Illustrations by Winston Smith
“Rattler Round-Up” © Winston Smith, 2012
I’m one of those assholes at the airport who slaloms past you on a beeping golf cart. The limo of the elderly, lazy, and infirm. Even I can feel the seething looks. Sorry, but it’s for your own good. Airports are punishing enough without my people slowing the herd. Or so we tell ourselves as we relax in our cushy seats and run you over.
Since I’ve nothing to look at, and all I can hear is beeping, I’m left with one entertainment between gates. I smell the terminal. This is about as interesting as it sounds. Having said that, the salty, carbon-rich fog of deep-fryer grease we rolled through in the Dallas airport was pretty stunning. A nasal lubricant. Texas doesn’t just look big; it smells big, like a hungry, oily place.
I was racing to make my connection to Abilene, another hour’s flight west of Dallas in the heart of what’s considered central West Texas. You know something’s large when its west has a center. I tried this bit on my golf-cart driver. He just honked his little horn at the pocket of body odors clogging our passage.
At the gate, I listened for a familiar voice. Nobody called my name. I stared into the blur and hoped to be recognized. Still nothing. My brother, Mykol, was to meet me. His plane from Toronto had landed an hour earlier. The plan was for the two of us to fly from here to Abilene together. That seemed unlikely at this point.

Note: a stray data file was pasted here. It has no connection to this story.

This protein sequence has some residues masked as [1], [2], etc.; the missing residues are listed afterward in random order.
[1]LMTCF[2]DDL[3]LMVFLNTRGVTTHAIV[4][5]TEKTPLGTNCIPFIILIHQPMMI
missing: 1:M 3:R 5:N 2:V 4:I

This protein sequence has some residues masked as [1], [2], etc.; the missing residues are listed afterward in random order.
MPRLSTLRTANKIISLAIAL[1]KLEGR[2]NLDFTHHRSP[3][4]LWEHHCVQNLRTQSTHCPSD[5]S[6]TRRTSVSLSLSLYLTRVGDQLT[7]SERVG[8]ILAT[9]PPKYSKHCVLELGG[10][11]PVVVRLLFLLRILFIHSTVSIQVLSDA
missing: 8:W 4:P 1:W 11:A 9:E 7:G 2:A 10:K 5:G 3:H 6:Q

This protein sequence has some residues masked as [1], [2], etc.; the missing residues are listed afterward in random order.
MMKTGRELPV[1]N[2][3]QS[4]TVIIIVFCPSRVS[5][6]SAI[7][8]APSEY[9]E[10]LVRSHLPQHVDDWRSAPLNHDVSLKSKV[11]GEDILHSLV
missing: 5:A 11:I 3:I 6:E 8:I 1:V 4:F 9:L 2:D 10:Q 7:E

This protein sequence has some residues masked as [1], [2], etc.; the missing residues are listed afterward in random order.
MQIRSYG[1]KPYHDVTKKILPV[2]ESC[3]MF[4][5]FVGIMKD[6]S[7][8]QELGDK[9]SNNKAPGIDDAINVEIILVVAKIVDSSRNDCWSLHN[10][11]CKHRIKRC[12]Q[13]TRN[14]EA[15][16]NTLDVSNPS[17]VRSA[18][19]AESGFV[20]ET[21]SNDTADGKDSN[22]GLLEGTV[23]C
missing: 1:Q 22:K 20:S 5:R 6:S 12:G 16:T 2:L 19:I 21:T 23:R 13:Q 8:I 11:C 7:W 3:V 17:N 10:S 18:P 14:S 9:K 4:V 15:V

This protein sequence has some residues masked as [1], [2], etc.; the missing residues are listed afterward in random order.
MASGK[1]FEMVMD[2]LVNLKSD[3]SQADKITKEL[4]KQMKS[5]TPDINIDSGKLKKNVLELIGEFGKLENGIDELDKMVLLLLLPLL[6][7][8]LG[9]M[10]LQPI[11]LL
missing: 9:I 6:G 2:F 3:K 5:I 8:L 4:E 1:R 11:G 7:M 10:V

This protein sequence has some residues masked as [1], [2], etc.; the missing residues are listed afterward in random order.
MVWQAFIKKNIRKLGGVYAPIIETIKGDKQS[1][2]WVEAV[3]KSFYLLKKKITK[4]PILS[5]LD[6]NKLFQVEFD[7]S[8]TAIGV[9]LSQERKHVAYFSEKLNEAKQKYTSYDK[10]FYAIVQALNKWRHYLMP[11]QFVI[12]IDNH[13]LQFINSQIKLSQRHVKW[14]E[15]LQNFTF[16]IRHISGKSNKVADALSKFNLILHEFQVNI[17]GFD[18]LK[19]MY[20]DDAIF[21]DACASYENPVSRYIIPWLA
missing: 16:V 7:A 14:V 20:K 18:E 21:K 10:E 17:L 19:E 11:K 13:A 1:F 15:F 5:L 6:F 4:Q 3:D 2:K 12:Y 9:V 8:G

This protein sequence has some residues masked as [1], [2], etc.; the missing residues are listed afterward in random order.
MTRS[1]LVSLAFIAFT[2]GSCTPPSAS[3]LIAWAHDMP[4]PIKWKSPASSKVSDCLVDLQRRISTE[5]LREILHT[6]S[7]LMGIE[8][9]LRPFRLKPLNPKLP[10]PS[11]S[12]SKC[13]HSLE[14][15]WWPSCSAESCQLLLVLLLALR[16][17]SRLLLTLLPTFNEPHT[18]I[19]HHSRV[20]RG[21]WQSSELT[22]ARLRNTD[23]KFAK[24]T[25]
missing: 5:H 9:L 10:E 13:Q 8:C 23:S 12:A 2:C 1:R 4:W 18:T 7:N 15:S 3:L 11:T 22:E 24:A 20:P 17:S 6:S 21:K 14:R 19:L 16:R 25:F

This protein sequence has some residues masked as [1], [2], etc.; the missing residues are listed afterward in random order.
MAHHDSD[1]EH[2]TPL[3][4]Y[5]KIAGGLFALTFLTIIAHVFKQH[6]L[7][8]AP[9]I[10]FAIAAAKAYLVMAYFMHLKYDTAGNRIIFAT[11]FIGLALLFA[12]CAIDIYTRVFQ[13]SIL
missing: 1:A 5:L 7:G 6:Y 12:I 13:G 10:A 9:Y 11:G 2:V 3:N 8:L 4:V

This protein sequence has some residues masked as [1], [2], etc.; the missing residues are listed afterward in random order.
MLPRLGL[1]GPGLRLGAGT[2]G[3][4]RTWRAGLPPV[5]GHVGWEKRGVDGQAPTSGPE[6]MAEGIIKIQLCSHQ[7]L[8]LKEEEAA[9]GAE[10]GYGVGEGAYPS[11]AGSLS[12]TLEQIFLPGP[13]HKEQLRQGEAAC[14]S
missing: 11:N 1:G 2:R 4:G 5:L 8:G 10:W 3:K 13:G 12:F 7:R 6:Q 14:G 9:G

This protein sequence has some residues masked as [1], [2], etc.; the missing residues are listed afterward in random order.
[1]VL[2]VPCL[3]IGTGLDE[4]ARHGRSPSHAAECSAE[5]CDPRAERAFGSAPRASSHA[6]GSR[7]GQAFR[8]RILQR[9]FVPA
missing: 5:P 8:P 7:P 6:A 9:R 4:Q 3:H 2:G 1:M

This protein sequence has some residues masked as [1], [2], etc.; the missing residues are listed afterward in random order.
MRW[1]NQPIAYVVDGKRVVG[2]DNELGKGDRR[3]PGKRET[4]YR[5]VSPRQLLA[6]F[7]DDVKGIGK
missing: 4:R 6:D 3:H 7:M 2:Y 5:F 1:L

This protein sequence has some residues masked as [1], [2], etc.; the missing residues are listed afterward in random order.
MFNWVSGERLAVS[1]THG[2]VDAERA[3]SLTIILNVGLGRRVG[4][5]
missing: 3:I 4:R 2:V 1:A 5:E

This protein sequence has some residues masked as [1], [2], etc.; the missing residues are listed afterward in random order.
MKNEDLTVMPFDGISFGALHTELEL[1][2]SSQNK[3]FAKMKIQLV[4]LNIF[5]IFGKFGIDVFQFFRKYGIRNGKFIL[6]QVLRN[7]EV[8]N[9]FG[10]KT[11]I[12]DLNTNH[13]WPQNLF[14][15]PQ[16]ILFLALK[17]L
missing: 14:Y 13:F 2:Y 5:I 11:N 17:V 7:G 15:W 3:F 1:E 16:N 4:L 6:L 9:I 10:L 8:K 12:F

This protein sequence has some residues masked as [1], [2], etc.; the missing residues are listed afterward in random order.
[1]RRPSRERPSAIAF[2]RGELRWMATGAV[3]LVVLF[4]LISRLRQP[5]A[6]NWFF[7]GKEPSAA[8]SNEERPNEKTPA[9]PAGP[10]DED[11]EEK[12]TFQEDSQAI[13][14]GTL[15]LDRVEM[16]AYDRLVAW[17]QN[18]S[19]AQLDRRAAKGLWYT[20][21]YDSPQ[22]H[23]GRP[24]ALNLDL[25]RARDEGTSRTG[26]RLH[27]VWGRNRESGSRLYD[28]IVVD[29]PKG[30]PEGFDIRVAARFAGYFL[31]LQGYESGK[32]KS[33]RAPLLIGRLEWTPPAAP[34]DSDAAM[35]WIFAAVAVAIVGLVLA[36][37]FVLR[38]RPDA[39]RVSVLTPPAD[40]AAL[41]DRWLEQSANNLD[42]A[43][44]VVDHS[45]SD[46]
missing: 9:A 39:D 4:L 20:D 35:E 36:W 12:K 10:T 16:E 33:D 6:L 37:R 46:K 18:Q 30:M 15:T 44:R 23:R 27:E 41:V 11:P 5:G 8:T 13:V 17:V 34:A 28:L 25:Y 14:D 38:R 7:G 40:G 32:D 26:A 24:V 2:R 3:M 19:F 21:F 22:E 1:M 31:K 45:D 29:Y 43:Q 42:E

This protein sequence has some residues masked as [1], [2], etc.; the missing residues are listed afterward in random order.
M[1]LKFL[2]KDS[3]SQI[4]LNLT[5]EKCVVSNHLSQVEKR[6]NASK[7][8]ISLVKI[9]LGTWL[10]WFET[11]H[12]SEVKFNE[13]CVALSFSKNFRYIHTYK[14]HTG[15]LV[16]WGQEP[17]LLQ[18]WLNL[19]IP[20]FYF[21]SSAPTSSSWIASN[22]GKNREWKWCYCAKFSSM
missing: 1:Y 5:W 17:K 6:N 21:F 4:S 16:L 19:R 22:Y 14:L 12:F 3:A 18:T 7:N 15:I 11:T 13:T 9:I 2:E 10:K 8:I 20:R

They announced preboarding. I paced and called Mykol’s name, even flagging my white cane overhead. Bupkus. Final boarding call was given. I tried his cell phone. No answer. Should I just go and hope he’d catch another flight? I wasn’t prepared to bumble about Texas on my own. They’ve got trucks. Lots of them. I fit under trucks.
“Y’all are sure he was on the plane, sweet pea?” the gate agent asked and punched some keys on her computer.
“No idea” I replied.
“Don’t worry, hon. Bet he stopped for a snack. Some fries. Or a burger or—” I got the notion she was consulting the horizon of menus over my shoulder.
She was probably right, and I wouldn’t have worried, but things happen to Mykol. What kinds of things? Just look at the way he spells his name. There’s also the fact that lizards are his preferred roommates. I can’t say I know anybody else who collects sand or has imbibed a glass of bleach, twice. Once he even beat up our sister’s boyfriend because the man was on fire. Not only did Mykol extinguish the flames blow by blow, he fulfilled our sibling fantasy. Did he start the fire? Who knows. Is it wise to fix the wiring of an industrial dishwasher with your switchblade? Mykol has provided me with the answers to such questions.